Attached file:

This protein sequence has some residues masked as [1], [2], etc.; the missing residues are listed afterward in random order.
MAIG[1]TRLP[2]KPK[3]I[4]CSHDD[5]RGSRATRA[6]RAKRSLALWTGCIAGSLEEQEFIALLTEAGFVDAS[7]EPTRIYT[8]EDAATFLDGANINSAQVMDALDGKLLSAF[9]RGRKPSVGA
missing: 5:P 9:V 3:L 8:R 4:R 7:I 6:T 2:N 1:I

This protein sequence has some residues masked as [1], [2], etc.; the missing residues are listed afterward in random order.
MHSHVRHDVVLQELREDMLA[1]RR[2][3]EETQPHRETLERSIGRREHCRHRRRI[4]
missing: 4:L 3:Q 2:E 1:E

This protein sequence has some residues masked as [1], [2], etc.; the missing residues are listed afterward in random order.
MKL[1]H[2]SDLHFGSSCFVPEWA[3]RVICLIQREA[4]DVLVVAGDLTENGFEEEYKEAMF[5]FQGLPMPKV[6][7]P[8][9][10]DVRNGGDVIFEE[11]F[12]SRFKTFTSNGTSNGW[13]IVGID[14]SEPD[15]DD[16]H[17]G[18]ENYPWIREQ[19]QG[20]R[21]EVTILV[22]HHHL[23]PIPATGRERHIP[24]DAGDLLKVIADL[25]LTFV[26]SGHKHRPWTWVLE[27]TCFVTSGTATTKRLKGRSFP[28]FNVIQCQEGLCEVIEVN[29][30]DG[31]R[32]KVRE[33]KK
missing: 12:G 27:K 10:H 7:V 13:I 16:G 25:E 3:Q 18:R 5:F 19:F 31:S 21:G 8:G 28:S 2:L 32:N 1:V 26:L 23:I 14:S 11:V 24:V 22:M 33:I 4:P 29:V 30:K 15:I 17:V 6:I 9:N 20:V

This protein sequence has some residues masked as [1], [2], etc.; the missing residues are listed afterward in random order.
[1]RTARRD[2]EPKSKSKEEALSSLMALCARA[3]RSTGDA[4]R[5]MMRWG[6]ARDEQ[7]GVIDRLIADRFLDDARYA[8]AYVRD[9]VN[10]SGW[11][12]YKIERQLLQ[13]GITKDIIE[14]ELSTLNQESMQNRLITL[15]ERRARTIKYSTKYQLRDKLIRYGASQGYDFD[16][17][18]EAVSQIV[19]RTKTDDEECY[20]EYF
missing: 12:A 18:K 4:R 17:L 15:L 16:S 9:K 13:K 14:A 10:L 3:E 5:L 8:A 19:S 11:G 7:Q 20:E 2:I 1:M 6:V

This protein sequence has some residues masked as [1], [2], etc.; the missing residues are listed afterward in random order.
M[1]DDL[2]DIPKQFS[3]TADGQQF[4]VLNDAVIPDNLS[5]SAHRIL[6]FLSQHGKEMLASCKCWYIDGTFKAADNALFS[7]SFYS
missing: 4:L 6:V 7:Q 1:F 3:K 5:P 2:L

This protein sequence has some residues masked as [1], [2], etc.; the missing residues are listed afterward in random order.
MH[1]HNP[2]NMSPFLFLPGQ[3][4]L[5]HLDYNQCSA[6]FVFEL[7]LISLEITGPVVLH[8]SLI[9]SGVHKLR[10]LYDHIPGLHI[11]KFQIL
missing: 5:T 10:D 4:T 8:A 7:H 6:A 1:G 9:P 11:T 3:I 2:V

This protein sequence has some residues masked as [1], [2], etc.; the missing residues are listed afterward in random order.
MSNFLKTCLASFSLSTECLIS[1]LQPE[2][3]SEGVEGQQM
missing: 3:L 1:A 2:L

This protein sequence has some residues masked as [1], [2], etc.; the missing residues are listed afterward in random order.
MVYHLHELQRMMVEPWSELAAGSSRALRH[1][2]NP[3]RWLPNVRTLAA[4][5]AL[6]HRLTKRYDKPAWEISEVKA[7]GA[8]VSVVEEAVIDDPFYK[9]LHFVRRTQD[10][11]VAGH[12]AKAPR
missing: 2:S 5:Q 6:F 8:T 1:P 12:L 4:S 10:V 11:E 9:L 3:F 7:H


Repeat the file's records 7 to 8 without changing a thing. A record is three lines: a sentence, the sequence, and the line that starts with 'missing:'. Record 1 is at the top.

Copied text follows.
This protein sequence has some residues masked as [1], [2], etc.; the missing residues are listed afterward in random order.
MSNFLKTCLASFSLSTECLIS[1]LQPE[2][3]SEGVEGQQM
missing: 3:L 1:A 2:L

This protein sequence has some residues masked as [1], [2], etc.; the missing residues are listed afterward in random order.
MVYHLHELQRMMVEPWSELAAGSSRALRH[1][2]NP[3]RWLPNVRTLAA[4][5]AL[6]HRLTKRYDKPAWEISEVKA[7]GA[8]VSVVEEAVIDDPFYK[9]LHFVRRTQD[10][11]VAGH[12]AKAPR
missing: 2:S 5:Q 6:F 8:T 1:P 12:L 4:S 10:V 11:E 9:L 3:F 7:H